Europe

Candidates for job of world's top diplomat face questions

  • Former Macedonian Foreign Minister Srgjan Kerim gestures as he address U.N. General Assembly members about his candidacy for U.N. Secretary General, Thursday April 14, 2016 at U.N. headquarters. The United Nations is taking a historic step to open up the usually secret process of selecting the next secretary-general, giving all countries the chance to question candidates on issues. (AP Photo/Bebeto Matthews)

    Former Macedonian Foreign Minister Srgjan Kerim gestures as he address U.N. General Assembly members about his candidacy for U.N. Secretary General, Thursday April 14, 2016 at U.N. headquarters. The United Nations is taking a historic step to open up the usually secret process of selecting the next secretary-general, giving all countries the chance to question candidates on issues. (AP Photo/Bebeto Matthews)  (The Associated Press)

  • Former Macedonian Foreign Minister Srgjan Kerim, left, is seated next to General Assembly President Mogens Lykketoft, right, while listening to questions from U.N. General Assembly members about his candidacy for U.N. Secretary General, Thursday April 14, 2016 at U.N. headquarters. The United Nations is taking a historic step to open up the usually secret process of selecting the next secretary-general, giving all countries the chance to question candidates on issues. (AP Photo/Bebeto Matthews)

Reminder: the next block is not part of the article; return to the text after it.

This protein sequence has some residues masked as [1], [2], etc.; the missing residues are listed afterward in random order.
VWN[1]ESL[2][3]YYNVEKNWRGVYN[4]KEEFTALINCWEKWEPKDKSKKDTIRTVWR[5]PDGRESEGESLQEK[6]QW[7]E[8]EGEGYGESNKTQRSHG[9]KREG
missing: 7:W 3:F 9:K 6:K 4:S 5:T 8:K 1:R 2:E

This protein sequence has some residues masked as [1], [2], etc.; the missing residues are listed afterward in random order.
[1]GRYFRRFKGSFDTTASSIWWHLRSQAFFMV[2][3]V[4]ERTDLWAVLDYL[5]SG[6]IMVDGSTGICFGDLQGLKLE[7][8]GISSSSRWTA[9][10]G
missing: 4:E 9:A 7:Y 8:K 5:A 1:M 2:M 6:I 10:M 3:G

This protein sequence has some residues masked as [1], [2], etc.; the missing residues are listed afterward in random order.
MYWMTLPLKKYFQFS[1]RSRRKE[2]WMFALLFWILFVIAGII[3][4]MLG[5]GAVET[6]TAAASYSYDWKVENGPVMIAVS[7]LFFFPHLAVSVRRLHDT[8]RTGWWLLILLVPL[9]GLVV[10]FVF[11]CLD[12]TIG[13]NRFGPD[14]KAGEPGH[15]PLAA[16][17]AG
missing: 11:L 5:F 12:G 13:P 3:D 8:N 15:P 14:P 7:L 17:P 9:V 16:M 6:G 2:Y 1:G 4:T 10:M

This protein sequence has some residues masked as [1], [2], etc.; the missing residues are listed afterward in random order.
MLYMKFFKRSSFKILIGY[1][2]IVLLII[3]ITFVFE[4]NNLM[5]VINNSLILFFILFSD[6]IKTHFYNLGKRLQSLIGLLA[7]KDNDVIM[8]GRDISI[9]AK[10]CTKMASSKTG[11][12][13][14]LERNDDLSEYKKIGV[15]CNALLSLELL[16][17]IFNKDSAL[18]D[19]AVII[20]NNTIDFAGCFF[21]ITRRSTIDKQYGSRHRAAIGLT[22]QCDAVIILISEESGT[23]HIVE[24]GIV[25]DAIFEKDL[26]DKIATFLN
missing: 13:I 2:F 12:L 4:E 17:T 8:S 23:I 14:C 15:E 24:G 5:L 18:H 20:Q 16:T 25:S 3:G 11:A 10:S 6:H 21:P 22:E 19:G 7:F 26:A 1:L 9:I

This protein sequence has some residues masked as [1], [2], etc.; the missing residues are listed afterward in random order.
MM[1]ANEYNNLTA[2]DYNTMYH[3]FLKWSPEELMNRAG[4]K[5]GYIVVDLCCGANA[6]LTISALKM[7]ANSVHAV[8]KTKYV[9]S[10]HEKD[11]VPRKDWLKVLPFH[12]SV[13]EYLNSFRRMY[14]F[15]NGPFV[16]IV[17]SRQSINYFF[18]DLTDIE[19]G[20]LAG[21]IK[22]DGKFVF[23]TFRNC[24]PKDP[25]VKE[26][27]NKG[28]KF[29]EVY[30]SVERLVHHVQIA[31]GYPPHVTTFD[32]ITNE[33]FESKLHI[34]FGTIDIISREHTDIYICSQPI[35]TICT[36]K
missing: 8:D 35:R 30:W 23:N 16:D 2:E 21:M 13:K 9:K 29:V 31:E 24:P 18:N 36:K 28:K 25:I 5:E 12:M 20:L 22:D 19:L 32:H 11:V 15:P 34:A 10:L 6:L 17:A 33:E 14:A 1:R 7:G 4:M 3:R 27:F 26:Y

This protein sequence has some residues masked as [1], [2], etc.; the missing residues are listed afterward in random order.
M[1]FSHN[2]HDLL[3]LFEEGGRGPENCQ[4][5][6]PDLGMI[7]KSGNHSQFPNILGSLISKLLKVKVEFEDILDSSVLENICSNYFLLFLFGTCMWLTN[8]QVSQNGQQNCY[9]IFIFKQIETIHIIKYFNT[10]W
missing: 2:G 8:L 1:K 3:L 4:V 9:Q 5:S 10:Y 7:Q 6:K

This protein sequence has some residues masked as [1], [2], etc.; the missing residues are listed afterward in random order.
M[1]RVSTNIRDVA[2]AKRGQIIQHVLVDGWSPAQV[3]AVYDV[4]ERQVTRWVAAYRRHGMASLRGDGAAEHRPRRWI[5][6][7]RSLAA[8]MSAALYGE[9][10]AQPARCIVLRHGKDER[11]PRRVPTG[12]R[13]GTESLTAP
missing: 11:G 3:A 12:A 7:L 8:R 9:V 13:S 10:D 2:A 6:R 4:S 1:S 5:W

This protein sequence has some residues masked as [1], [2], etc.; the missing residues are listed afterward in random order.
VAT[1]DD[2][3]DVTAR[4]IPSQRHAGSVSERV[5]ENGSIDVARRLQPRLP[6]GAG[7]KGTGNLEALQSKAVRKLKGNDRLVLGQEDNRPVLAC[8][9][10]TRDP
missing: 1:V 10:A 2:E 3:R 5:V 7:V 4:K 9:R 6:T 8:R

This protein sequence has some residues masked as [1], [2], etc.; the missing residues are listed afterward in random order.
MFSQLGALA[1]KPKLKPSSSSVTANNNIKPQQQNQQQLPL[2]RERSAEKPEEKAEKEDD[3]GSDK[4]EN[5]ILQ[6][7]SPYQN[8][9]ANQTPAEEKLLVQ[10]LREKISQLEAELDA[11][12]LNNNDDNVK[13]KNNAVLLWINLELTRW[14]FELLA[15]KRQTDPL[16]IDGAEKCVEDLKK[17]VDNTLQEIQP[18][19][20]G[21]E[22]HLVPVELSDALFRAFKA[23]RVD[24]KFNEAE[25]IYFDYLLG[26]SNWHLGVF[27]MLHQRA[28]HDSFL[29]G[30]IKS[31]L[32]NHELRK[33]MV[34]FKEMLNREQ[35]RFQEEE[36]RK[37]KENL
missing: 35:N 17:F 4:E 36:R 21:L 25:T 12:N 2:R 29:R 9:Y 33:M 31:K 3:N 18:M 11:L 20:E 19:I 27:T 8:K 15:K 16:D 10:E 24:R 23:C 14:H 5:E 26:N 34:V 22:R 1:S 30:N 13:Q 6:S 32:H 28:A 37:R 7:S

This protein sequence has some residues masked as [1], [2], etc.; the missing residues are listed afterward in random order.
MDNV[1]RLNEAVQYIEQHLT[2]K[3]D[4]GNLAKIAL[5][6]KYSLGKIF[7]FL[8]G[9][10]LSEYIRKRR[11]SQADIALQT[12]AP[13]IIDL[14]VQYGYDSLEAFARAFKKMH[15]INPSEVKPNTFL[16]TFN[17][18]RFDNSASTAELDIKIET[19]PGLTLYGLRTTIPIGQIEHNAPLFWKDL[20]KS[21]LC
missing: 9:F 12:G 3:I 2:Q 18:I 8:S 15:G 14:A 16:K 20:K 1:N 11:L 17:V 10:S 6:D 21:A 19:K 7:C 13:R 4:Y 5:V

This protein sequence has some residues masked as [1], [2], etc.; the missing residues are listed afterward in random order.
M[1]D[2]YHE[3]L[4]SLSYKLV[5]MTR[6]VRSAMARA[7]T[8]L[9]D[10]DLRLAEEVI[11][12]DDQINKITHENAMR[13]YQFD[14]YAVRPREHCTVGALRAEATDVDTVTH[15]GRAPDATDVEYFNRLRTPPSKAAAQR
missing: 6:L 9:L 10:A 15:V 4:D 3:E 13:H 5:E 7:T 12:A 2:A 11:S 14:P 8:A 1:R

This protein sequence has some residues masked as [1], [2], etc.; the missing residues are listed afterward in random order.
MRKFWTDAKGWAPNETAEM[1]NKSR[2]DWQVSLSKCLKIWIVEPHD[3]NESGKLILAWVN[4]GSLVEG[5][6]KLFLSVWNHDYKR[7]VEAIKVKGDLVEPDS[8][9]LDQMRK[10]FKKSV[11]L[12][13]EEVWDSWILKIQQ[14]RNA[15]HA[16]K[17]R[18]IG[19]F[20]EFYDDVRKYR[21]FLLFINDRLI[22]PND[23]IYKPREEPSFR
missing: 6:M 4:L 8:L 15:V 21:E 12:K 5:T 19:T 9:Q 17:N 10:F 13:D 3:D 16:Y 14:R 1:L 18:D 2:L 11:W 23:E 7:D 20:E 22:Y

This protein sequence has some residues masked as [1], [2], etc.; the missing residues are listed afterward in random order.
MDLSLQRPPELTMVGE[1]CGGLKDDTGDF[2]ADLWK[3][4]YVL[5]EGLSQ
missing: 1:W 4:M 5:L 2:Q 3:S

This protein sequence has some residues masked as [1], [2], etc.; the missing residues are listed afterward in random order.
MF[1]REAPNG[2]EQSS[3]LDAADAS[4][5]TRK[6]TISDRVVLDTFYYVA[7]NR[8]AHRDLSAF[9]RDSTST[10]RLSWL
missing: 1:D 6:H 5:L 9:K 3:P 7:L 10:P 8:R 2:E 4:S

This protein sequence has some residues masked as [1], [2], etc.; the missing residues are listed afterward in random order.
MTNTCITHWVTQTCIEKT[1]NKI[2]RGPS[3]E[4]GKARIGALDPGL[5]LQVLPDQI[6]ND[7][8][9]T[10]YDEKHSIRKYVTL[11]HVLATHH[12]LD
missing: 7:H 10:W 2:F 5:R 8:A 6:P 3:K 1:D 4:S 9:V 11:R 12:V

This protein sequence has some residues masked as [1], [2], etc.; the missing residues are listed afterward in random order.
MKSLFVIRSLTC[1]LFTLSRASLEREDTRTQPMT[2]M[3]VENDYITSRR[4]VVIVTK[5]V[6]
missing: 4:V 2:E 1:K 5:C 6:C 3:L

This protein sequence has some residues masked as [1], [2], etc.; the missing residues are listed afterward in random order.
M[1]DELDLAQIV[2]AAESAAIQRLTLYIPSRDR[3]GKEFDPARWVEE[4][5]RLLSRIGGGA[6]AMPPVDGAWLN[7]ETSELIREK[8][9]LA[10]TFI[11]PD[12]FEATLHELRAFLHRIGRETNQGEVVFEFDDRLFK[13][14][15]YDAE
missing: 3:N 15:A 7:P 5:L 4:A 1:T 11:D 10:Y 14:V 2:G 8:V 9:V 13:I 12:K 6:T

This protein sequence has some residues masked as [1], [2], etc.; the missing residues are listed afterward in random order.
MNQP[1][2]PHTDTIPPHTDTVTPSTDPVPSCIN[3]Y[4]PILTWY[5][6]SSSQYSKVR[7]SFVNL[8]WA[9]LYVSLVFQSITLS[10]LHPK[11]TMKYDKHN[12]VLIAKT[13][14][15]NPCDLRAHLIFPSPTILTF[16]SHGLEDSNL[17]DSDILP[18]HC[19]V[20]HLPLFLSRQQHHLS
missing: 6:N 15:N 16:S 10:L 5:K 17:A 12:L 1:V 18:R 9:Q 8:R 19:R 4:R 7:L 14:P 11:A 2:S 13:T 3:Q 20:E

Former Macedonian Foreign Minister Srgjan Kerim, left, is seated next to General Assembly President Mogens Lykketoft, right, while listening to questions from U.N. General Assembly members about his candidacy for U.N. Secretary General, Thursday April 14, 2016 at U.N. headquarters. The United Nations is taking a historic step to open up the usually secret process of selecting the next secretary-general, giving all countries the chance to question candidates on issues. (AP Photo/Bebeto Matthews)  (The Associated Press)

  • Former New Zealand Prime Minister Helen Clark, who heads the U.N. Development Program, speaks at a news conference after she addressed U.N. General Assembly members about her candidacy for U.N. Secretary General, Thursday April 14, 2016 at U.N. headquarters. The United Nations is taking a historic step to open up the usually secret process of selecting the next secretary-general, giving all countries the chance to question candidates on issues. (AP Photo/Bebeto Matthews)

    Former New Zealand Prime Minister Helen Clark, who heads the U.N. Development Program, speaks at a news conference after she addressed U.N. General Assembly members about her candidacy for U.N. Secretary General, Thursday April 14, 2016 at U.N. headquarters. The United Nations is taking a historic step to open up the usually secret process of selecting the next secretary-general, giving all countries the chance to question candidates on issues. (AP Photo/Bebeto Matthews)  (The Associated Press)

Nine candidates seeking to become the world's top diplomat answered a total of about 800 questions over the past three days from ambassadors and advocacy groups in the first move in the U.N.'s 70-year history to open up the usually secret selection of the next secretary-general.

General Assembly President Mogens Lykketoft, who presided over the question-and-answer sessions, said he was "very inspired" that in addition to almost all 193 U.N. member states taking part, 227,000 people from 209 countries and territories watched part of the webcast.

"It has already made a difference," he told reporters late Thursday. "We have established a new standard of transparency and inclusivity for the selection of the secretary-general."

The U.N. chief is chosen by the General Assembly on the recommendation of the 15-member Security Council.